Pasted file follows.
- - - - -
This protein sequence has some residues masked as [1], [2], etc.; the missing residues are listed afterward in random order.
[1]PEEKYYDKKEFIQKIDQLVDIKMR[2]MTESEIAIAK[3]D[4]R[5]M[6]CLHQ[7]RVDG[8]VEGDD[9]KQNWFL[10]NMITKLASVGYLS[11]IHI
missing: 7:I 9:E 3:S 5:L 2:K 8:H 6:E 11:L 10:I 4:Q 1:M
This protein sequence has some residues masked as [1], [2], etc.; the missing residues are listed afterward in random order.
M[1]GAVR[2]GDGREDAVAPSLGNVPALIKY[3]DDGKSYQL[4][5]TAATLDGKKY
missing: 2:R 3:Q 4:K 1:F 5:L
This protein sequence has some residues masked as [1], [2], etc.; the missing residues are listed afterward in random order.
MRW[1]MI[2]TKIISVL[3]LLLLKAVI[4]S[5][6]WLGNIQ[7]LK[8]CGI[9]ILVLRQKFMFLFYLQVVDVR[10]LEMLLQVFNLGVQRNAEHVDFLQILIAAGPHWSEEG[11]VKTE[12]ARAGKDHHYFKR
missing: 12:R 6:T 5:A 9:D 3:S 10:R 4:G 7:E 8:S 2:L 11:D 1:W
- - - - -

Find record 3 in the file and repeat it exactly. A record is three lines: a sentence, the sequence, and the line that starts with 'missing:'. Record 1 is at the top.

This protein sequence has some residues masked as [1], [2], etc.; the missing residues are listed afterward in random order.
MRW[1]MI[2]TKIISVL[3]LLLLKAVI[4]S[5][6]WLGNIQ[7]LK[8]CGI[9]ILVLRQKFMFLFYLQVVDVR[10]LEMLLQVFNLGVQRNAEHVDFLQILIAAGPHWSEEG[11]VKTE[12]ARAGKDHHYFKR
missing: 12:R 6:T 5:A 9:D 3:S 10:R 4:G 7:E 8:S 2:L 11:D 1:W